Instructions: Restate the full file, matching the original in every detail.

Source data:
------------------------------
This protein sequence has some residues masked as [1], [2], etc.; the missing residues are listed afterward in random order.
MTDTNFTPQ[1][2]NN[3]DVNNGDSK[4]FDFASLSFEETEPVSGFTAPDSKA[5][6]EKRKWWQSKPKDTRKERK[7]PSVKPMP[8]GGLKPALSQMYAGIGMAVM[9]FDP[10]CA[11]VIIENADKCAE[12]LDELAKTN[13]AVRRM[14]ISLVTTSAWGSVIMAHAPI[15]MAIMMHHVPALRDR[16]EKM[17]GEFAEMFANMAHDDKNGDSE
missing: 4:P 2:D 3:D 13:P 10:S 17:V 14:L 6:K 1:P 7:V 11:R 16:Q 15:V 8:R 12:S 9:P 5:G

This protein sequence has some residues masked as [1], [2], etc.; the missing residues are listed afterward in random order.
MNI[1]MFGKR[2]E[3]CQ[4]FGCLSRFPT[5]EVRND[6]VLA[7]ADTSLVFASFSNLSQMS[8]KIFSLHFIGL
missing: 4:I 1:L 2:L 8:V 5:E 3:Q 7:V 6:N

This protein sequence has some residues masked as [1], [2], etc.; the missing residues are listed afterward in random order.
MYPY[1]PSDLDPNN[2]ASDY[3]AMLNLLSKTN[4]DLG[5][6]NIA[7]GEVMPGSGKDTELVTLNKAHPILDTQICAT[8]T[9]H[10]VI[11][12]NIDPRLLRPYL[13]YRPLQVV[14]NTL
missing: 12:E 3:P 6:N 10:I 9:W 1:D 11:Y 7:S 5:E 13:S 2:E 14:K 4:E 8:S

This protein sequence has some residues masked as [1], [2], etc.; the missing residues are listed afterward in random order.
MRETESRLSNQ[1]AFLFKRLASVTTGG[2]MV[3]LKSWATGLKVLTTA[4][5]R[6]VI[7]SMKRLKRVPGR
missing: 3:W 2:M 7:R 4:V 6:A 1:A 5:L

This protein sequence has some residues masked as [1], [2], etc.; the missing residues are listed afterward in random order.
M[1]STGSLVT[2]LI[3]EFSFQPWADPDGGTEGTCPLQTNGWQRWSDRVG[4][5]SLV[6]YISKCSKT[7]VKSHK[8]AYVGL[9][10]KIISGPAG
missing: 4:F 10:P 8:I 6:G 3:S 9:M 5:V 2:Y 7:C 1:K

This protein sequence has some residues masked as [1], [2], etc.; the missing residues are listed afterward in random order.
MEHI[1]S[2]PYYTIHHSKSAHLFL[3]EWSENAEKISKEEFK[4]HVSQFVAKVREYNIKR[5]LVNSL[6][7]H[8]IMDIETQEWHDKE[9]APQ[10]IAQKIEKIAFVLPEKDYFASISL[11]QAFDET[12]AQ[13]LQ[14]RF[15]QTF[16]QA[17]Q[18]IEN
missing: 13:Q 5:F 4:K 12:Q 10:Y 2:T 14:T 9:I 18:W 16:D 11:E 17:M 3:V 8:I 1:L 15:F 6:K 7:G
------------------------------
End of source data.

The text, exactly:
This protein sequence has some residues masked as [1], [2], etc.; the missing residues are listed afterward in random order.
MTDTNFTPQ[1][2]NN[3]DVNNGDSK[4]FDFASLSFEETEPVSGFTAPDSKA[5][6]EKRKWWQSKPKDTRKERK[7]PSVKPMP[8]GGLKPALSQMYAGIGMAVM[9]FDP[10]CA[11]VIIENADKCAE[12]LDELAKTN[13]AVRRM[14]ISLVTTSAWGSVIMAHAPI[15]MAIMMHHVPALRDR[16]EKM[17]GEFAEMFANMAHDDKNGDSE
missing: 4:P 2:D 3:D 13:P 10:S 17:V 14:L 6:K 1:P 7:V 11:R 16:Q 15:V 8:R 12:S 9:P 5:G

This protein sequence has some residues masked as [1], [2], etc.; the missing residues are listed afterward in random order.
MNI[1]MFGKR[2]E[3]CQ[4]FGCLSRFPT[5]EVRND[6]VLA[7]ADTSLVFASFSNLSQMS[8]KIFSLHFIGL
missing: 4:I 1:L 2:L 8:V 5:E 3:Q 7:V 6:N

This protein sequence has some residues masked as [1], [2], etc.; the missing residues are listed afterward in random order.
MYPY[1]PSDLDPNN[2]ASDY[3]AMLNLLSKTN[4]DLG[5][6]NIA[7]GEVMPGSGKDTELVTLNKAHPILDTQICAT[8]T[9]H[10]VI[11][12]NIDPRLLRPYL[13]YRPLQVV[14]NTL
missing: 12:E 3:P 6:N 10:I 9:W 1:D 11:Y 7:S 5:E 13:S 2:E 14:K 4:E 8:S

This protein sequence has some residues masked as [1], [2], etc.; the missing residues are listed afterward in random order.
MRETESRLSNQ[1]AFLFKRLASVTTGG[2]MV[3]LKSWATGLKVLTTA[4][5]R[6]VI[7]SMKRLKRVPGR
missing: 3:W 2:M 7:R 4:V 6:A 1:A 5:L

This protein sequence has some residues masked as [1], [2], etc.; the missing residues are listed afterward in random order.
M[1]STGSLVT[2]LI[3]EFSFQPWADPDGGTEGTCPLQTNGWQRWSDRVG[4][5]SLV[6]YISKCSKT[7]VKSHK[8]AYVGL[9][10]KIISGPAG
missing: 4:F 10:P 8:I 6:G 3:S 9:M 5:V 2:Y 7:C 1:K

This protein sequence has some residues masked as [1], [2], etc.; the missing residues are listed afterward in random order.
MEHI[1]S[2]PYYTIHHSKSAHLFL[3]EWSENAEKISKEEFK[4]HVSQFVAKVREYNIKR[5]LVNSL[6][7]H[8]IMDIETQEWHDKE[9]APQ[10]IAQKIEKIAFVLPEKDYFASISL[11]QAFDET[12]AQ[13]LQ[14]RF[15]QTF[16]QA[17]Q[18]IEN
missing: 13:Q 5:F 4:K 12:Q 10:Y 2:T 14:T 9:I 18:W 16:D 11:E 17:M 3:V 8:I 1:L 15:F 6:K 7:G